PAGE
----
No doubt, corruption is alive and well in Louisiana. In fact it is one of our growth industries. To combat this plague, honest citizens have to depend on law enforcement agencies like the U.S. Attorney’s office in New Orleans and watchdog groups like the Metropolitan Crime Commission. While these groups do an impressive job in tackling public sector wrongdoing, they don’t have the resources to deal with the majority of corruption that occurs in our state.
Some corruption is not criminal in nature; it just involves waste and abuse of taxpayer dollars. One office that is critical in locating waste in government spending is the office of Inspector General in the State of Louisiana.
Back in 1988, then Governor Buddy Roemer created this office. To his credit, Governor Bobby Jindal made the office permanent in 2008. He appointed Stephen Street, a lawyer with experience in the State Attorney General’s Office, to the position. Street operates his office with a miniscule budget of $1.7 million.
According to political and legislative watchdog C.B. Forgotston, “The IG, unlike the AG (One must be a public official to even get an opinion.), accepts all reports from ordinary citizens and state employees, including those sent anonymously.” Needless to say, it plays an extremely vital role in our state government. With our state’s abysmal track record of public corruption, it is essential that this office be fully funded and expanded so even more investigations can be launched.
Unfortunately, a typical Louisiana politician, State Representative Joe Harrison (R-Napoleonville) has stripped the office of its funding. His misguided action was taken because he laughably claimed to be worried about the budget deficit. Harrison noted that the state can save funds by closing this office and that the Office of Inspector General just duplicates services performed by other state agencies like the Legislative Auditor and the Attorney General’s office.
Harrison’s woeful arguments do not make any sense. Anyone who follows state government knows that the Legislative Auditor’s Office and the LA Attorney General are already overloaded with cases to investigate. Additionally, as noted by Rafael Goyeneche of the Metropolitan Crime Commission, only the Inspector General is charged with uncovering wasteful spending. In a budget of $25 billion, there is plenty of waste in Louisiana state government and plenty of investigations that Inspector General Stephen Street needs to launch.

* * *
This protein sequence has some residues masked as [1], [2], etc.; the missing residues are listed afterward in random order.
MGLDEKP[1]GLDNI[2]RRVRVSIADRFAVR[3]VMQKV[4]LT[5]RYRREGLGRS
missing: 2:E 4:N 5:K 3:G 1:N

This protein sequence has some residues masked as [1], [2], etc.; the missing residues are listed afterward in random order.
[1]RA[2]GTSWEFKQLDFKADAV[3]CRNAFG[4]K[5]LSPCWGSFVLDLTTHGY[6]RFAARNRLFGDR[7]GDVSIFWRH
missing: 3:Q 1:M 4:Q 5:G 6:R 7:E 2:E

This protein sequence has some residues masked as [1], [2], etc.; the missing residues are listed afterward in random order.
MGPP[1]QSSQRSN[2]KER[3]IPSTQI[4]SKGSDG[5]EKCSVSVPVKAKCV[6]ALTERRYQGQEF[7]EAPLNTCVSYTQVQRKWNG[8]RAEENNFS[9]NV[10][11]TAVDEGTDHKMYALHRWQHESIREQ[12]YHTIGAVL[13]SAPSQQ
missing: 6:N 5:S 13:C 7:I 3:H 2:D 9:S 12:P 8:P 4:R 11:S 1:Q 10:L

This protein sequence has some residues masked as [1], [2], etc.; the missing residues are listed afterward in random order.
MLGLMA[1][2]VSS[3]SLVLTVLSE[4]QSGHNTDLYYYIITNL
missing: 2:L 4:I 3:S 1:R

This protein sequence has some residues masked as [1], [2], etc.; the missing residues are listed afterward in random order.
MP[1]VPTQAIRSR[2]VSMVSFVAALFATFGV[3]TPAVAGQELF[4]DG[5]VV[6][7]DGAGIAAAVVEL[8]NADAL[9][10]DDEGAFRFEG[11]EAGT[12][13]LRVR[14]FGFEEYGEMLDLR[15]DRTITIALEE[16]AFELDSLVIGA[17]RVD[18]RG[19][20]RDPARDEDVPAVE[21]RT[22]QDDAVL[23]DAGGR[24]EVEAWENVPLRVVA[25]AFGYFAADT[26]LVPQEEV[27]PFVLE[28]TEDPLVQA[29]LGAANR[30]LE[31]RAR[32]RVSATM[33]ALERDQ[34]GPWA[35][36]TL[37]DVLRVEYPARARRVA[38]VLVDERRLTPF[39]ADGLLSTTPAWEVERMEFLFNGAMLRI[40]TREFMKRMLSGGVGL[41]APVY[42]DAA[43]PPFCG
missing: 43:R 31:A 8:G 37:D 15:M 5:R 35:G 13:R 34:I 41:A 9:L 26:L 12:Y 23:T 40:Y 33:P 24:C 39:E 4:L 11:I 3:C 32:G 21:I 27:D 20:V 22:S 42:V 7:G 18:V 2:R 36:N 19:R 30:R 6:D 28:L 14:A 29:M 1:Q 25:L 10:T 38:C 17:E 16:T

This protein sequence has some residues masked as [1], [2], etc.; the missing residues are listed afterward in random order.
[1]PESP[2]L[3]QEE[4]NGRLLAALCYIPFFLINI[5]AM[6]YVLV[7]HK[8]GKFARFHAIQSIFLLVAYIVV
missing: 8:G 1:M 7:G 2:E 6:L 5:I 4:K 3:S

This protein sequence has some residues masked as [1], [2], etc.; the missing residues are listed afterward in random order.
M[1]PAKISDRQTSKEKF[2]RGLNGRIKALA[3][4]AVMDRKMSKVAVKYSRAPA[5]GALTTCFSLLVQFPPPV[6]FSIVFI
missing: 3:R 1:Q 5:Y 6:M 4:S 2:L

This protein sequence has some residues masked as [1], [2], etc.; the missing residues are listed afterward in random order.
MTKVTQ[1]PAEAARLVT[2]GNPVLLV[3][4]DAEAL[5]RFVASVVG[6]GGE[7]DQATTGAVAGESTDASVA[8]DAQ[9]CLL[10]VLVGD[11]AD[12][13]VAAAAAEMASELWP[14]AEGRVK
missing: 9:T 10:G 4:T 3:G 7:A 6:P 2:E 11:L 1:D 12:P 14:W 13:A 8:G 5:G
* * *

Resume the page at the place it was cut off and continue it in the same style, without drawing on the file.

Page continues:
The real reason that Representative Harrison stripped this funding was because he was upset at the Inspector’s investigation into the State Fire Marshal Butch Browning. It seems that Representative Harrison did not take kindly to Street’s office following up on complaints from the public and examining the activities of his friend. So, he retaliated by stripping the funding for the office in a crude example of Louisiana political payback. Sadly, the members of the House Appropriations Committee followed his lead and voted to approve this funding elimination by an 11-4 vote.
It is up to the entire legislature to restore funding by approving an amendment to House Bill 1, the state budget. Louisiana citizens, who are concerned about our state’s image and want to end the insufferable stigma of political corruption, should call the Louisiana Legislature and demand this money be restored. Legislators can be contacted at #225-342-6945.
If there is one office in Louisiana that is essential, it is the office of Inspector General. Not only does this office perform a vital task, but it actually generates much more money for state taxpayers that it costs to operate.
Last year, Street’s office uncovered $3.2 million in waste, fraud and abuse, providing a net return of $1.5 million to state taxpayers. As noted by Goyeneche, the office saved taxpayers even more money because its mere existence discouraged wasteful spending and other misconduct.
As of today, the funds have not been restored and Representative Harrison is standing behind his decision to shut down this vital office.
Stripping this office of its funds just tells the entire nation that Louisiana is not ready to clean up our corruption and change our tawdry political image. If this is not corrected, it will be one more clear case of politics as usual winning at the expense of the honest citizens of Louisiana